The Word segment from the Colbert Report on Bush's approval ratings.
edit: I've gone ahead and removed the video as I can't find a copy of it online.
I’m not going to name names or anything but I noted today on my incoming links list for my webcomic that it’s now being linked to by a certain US Senator on his or her weblog.
Isn’t blogging interesting? 😉
MOUNT ORAB, Ohio (AP) — A former National Guard captain whose military service was supposed to end seven years ago was sent to Iraq for a year by mistake because of an incorrect discharge date in his records.
Jim Dillinger was 43 when he received a letter from the Defense Department in May 2004 saying he was one of 5,600 members of the Individual Ready Reserve being sent to Iraq. The IRR is a component of the Army made up of retired soldiers who agree to be subject to recall to active duty for a defined time.
When Dillinger signed up for the IRR in 1997, his contract said his military obligation would end in April 1999. But his personnel record mistakenly said his service would end in July 2010 – the date he would have been discharged had he remained in the Ohio National Guard. He had resigned his captain’s commission in 1996 after serving 17 years in the Guard.
“They were still carrying me on the books as a captain,” Dillinger, now 45, told the Cincinnati Enquirer. “And nobody caught it. Including me.”
Dillinger was told he had not been discharged because of the military’s “stop-loss” program, which kept thousands of soldiers from ending their tours or retiring.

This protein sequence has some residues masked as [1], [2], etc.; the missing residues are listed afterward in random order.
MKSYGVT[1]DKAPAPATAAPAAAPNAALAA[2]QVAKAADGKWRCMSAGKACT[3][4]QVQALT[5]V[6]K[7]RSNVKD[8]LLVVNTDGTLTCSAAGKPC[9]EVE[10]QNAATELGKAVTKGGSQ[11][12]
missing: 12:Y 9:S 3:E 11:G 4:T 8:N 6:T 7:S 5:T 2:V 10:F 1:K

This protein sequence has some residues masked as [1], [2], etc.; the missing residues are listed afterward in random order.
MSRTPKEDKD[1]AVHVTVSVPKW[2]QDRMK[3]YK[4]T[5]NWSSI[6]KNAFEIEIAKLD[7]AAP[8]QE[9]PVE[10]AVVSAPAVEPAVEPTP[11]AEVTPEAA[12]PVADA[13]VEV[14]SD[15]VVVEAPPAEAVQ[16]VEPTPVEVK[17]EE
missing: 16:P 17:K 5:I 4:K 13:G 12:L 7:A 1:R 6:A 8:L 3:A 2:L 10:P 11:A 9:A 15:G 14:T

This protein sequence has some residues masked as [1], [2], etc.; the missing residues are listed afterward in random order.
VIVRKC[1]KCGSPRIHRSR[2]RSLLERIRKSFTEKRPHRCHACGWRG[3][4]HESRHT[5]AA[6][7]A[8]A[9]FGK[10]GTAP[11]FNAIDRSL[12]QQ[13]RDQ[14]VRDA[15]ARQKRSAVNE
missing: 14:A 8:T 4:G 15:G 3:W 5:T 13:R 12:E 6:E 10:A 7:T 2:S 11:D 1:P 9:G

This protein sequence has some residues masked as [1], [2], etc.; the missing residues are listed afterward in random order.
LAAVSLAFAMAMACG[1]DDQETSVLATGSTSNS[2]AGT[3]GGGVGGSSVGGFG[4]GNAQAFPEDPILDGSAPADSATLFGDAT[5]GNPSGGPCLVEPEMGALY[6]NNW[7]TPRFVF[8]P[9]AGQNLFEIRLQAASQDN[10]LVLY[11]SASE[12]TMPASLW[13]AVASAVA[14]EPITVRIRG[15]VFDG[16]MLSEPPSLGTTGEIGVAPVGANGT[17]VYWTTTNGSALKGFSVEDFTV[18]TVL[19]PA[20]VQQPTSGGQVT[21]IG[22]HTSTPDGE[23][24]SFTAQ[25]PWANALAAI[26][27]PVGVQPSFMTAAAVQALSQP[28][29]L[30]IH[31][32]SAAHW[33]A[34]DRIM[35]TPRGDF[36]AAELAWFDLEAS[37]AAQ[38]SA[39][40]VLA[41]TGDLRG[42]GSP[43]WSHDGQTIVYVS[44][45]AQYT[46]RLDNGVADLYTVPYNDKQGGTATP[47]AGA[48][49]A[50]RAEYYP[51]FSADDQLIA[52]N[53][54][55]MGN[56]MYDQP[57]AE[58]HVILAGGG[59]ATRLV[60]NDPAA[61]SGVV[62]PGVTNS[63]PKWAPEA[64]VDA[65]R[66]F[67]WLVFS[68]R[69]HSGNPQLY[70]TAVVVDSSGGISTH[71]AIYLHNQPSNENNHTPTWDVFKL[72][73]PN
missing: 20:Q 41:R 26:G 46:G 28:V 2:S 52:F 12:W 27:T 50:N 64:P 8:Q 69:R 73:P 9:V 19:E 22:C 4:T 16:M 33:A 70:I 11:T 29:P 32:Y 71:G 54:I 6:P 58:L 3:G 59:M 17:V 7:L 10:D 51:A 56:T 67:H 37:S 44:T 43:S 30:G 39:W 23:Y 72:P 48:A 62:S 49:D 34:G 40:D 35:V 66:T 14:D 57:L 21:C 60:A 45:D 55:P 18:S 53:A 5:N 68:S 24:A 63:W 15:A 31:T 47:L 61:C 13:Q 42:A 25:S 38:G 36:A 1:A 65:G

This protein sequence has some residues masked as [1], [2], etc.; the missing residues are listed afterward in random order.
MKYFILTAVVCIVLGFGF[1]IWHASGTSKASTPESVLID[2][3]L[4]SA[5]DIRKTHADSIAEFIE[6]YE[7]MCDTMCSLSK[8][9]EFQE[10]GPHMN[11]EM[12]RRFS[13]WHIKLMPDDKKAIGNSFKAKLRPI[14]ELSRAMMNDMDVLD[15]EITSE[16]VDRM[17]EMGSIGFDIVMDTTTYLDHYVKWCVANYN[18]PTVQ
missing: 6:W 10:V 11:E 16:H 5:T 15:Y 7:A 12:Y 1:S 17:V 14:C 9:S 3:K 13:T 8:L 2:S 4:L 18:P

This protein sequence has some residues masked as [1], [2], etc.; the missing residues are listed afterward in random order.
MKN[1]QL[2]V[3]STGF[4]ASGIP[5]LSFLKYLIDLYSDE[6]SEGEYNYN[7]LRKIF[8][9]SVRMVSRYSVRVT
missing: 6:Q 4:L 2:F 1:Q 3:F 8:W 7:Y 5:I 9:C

“That explanation didn’t make complete sense to me, but I accepted it,” he said. “I’d been in the Army a long time, and when they tell you something, you believe it.”
A message left at a listing for Jim Dillinger in Mount Orab was not immediately returned Tuesday evening.
Dillinger left in January 2005 for Iraq, where he spent a year searching for and destroying roadside bombs. When he returned to the U.S. in December, he saw the erroneous discharge date in his records.
“My eyes popped out of my head,” he said. “I couldn’t believe that was right. And I knew darn well that it could mean I’d be deployed again.”
He got the Guard and the Army Human Resources Command to investigate. On May 22, a human resources assistant reported that Dillinger’s discharge date was incorrect. His discharge papers were issued the next day, followed by apologies.
The Human Resources Command did not respond to a request for comment Tuesday.
“I honestly believe I helped accomplish something over there, and the men I served with, they are like brothers to me,” Dillinger said. “But I can’t get past the fact that I should never have been sent there in the first place.”
WASHINGTON — Pimps and sex traffickers could soon find themselves being chased by tax collectors, not just the vice squad.
Sen. Charles Grassley, chairman of the tax-writing Senate Finance Committee, wants the Internal Revenue Service to chase after pimps and sex traffickers with the same fervor it stalked gangster Al Capone for tax evasion.